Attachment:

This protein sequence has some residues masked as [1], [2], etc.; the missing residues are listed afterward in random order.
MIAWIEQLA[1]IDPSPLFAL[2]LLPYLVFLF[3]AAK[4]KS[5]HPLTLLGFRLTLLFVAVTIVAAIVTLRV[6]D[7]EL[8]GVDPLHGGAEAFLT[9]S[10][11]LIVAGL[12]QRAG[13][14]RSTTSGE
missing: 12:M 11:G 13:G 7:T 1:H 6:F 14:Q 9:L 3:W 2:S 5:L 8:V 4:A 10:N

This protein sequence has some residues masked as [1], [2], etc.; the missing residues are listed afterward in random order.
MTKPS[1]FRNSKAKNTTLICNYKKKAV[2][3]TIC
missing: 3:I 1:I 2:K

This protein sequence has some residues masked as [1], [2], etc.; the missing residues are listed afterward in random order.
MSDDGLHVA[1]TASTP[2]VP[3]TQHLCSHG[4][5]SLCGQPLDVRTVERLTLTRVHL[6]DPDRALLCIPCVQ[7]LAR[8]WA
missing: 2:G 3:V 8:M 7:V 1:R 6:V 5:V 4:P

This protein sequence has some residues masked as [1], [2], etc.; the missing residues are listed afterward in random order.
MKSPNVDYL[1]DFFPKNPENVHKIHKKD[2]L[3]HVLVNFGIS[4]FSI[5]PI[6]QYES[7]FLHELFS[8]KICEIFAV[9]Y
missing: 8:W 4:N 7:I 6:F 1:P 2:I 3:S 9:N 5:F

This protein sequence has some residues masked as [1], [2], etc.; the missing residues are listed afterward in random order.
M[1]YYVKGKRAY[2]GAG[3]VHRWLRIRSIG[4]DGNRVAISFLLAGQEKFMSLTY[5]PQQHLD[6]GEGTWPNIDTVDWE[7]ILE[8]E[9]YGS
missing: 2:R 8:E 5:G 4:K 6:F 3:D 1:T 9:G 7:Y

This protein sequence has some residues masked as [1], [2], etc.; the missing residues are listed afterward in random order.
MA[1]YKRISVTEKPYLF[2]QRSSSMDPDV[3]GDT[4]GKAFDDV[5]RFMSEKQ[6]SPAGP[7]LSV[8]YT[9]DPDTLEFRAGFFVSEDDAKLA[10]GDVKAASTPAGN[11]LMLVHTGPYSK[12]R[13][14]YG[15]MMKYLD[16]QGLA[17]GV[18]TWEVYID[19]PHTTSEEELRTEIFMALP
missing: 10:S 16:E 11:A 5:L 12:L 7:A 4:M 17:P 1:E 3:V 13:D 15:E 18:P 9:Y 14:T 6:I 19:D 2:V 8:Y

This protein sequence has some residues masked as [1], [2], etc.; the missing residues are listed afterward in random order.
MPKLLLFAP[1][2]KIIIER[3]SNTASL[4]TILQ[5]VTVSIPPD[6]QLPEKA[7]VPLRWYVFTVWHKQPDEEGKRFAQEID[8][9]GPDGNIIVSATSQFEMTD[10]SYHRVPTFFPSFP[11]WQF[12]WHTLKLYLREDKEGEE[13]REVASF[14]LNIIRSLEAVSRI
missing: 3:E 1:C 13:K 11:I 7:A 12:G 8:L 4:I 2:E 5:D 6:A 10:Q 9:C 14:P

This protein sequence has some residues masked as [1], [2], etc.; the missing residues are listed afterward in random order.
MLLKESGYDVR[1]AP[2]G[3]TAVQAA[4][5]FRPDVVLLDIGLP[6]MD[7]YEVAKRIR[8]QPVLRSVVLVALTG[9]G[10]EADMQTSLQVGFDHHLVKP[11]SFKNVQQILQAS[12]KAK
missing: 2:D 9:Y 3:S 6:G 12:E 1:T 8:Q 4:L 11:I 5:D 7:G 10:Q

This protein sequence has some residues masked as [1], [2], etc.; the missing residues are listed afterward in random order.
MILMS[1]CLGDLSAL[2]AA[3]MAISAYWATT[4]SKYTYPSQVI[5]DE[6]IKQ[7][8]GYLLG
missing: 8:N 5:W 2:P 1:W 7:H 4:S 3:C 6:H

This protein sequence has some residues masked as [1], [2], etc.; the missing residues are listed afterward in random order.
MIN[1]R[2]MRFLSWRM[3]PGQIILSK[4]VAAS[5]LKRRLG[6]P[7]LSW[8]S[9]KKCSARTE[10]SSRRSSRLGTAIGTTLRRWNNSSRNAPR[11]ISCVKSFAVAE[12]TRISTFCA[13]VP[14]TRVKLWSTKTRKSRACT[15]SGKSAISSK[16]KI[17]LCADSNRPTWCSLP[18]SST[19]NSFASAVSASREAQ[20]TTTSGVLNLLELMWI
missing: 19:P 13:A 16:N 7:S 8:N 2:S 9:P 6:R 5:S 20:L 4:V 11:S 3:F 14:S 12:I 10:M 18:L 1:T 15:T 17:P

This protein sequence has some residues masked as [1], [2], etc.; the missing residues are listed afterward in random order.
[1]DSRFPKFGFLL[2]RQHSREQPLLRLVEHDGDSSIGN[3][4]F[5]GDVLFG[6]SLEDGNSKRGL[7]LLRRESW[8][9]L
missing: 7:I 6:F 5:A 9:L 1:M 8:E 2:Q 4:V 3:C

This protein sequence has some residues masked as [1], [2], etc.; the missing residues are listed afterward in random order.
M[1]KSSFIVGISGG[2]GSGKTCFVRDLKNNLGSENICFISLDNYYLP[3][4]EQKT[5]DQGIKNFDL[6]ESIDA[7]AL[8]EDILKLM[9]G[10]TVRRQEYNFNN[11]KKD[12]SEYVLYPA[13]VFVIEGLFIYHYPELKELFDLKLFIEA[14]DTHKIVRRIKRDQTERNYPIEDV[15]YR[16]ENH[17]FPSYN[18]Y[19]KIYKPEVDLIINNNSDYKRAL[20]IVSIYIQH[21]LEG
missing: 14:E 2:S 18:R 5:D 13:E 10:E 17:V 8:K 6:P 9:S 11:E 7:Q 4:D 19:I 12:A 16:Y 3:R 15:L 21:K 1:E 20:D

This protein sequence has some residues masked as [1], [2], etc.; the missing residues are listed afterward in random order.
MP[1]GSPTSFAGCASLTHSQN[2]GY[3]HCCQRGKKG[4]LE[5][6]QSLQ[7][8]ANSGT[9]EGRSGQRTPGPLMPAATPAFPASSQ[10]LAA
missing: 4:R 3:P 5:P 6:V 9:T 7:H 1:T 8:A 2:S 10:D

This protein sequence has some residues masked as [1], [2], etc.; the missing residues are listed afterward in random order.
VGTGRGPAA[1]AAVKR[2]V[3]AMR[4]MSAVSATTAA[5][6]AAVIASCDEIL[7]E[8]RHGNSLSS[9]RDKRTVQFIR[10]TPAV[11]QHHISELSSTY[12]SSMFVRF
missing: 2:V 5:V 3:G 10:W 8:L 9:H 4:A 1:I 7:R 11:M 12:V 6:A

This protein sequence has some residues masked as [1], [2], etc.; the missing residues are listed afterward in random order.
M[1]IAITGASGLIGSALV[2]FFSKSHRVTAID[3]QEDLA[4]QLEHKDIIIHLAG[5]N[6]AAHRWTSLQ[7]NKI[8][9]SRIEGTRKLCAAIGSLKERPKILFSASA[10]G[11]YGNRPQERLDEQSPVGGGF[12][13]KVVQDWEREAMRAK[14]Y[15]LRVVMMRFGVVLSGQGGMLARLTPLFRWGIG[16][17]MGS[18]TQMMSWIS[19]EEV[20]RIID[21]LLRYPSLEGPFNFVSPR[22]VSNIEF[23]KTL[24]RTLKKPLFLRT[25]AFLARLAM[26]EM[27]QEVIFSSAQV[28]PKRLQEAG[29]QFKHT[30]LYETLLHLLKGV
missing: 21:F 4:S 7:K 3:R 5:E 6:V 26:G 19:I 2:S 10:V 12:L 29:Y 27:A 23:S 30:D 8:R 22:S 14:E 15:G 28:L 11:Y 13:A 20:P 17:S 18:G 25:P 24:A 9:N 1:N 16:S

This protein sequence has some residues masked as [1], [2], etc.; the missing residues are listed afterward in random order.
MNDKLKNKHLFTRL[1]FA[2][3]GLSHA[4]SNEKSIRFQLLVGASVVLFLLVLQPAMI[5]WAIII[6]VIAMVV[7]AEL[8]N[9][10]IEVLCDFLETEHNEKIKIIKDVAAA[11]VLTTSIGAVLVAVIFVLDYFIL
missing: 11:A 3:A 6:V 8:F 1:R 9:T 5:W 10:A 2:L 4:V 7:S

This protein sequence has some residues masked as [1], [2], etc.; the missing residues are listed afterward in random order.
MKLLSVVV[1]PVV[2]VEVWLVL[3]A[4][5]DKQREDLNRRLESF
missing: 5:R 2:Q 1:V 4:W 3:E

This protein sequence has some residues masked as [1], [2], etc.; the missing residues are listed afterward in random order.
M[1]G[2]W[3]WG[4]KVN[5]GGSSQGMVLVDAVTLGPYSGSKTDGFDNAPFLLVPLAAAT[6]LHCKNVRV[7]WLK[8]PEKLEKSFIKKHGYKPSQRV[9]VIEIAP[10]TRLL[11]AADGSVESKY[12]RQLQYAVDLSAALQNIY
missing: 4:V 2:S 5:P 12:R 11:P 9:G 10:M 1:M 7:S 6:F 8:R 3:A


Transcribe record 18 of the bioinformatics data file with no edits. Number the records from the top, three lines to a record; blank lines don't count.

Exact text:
This protein sequence has some residues masked as [1], [2], etc.; the missing residues are listed afterward in random order.
M[1]G[2]W[3]WG[4]KVN[5]GGSSQGMVLVDAVTLGPYSGSKTDGFDNAPFLLVPLAAAT[6]LHCKNVRV[7]WLK[8]PEKLEKSFIKKHGYKPSQRV[9]VIEIAP[10]TRLL[11]AADGSVESKY[12]RQLQYAVDLSAALQNIY
missing: 4:V 2:S 5:P 12:R 11:P 9:G 10:M 1:M 7:S 6:F 8:R 3:A